Peaks and valleys of the market probably give you fits about your investments in retirement savings accounts. Nobody can tell when Wall Street’s ups will peak and its lows bottom out, but you can protect yourself with patience and a cool head.
Submitted by Rick Kahler on Wed, 10/22/2014 - 9:00am
People often have lousy asset allocation in their retirement plans. Overdone risk avoidance and other behavioral tics combine to ensure they probably will not create the wealth they need to retire comfortably.
Here is a conversation I've had too many times: An acquaintance says proudly that he invests the maximum into his 401(k). I ask what allocation he's made between equities and bonds. He says he just divides his contributions equally among the four investment choices the plan offers. I cringe.
Submitted by Jeff Stimpson on Wed, 10/15/2014 - 3:00pm
The explosion of the 401(k) and decades of dwindling employer pensions powered mutual funds to dominance in the investing landscape. The funds, once meant to simplify investing for the little guy, flourished to the point of becoming almost as confusing to pick as individual stocks. What can you look for?
Submitted by Courtney M. Weber on Fri, 10/10/2014 - 3:00pm
No matter what tools we use to calculate the numbers, we financial advisors always come to a plain and simple truth: Some clients are well-positioned for retirement and others are not. Which are you? What advice do you need?
Submitted by Lewis J. Walker on Thu, 10/09/2014 - 9:00am
Despite a small slide in September and recent days' whipsawing, U.S. stocks remain near their all-time high. Should you worry that this bull market is ending? No. Such records are meaningless. Moreover, there’s a leeriness in the air – call it acrophobia, or fear of market heights – which usually is the opposite of a signal that a rally is doomed.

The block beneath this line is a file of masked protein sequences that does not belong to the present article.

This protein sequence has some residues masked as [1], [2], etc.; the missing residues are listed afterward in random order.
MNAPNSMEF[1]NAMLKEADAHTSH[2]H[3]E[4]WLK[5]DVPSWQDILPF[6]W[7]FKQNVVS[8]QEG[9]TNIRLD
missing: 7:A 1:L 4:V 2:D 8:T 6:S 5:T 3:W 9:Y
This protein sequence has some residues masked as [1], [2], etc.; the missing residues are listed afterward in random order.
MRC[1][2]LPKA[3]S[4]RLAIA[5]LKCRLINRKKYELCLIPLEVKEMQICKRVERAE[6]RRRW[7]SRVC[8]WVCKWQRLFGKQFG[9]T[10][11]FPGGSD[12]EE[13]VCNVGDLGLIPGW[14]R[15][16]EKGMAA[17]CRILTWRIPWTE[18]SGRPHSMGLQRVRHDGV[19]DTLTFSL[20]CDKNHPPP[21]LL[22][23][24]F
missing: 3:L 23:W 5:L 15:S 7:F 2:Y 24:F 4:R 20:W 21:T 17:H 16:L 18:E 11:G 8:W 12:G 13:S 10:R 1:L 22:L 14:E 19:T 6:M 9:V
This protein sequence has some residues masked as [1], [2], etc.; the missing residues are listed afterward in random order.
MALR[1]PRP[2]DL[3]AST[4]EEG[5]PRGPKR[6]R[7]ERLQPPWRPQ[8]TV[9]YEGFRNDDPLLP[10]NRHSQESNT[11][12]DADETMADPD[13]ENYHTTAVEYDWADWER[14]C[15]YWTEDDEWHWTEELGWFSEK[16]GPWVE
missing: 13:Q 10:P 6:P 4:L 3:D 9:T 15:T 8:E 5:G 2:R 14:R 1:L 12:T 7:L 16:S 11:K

Submitted by H. Jude Boudreaux on Mon, 10/06/2014 - 3:00pm
Your own individual retirement account is generally exempt from the reach of creditors, but an inherited account may not be. If you plan to pass on an IRA to heirs, read on to learn how to better safeguard the money.
Submitted by Wayne Fourman on Tue, 09/30/2014 - 12:00pm
Too many Americans don’t understand how their 401(k) plans work, and how to take full advantage of this excellent retirement savings vehicle. Such neglect is very harmful to their long-term well-being.
Submitted by Jeff Stimpson on Sat, 09/27/2014 - 3:00pm
The 401(k), launched almost 30 years ago as a retirement savings alternative for federal civilian employees, now constitutes most working investors’ main nest egg, if not an entire household’s primary asset. Still, investors risk their future with confusion about details of these accounts.
These vehicles are typically “the place to start with savings,” said Ken Weingarten, president of Weingarten Associates in Lawrenceville, N.J., and speaker at an advisory panel.
Submitted by David John Marotta on Wed, 09/24/2014 - 12:00pm
Bequeathing some assets to your favorite charity, rather than leaving it to your heirs, can spare them potential tax headaches and help a needy cause in times of tight budgets. Before you donate, though, think how your heirs might react and do your homework on the charity itself.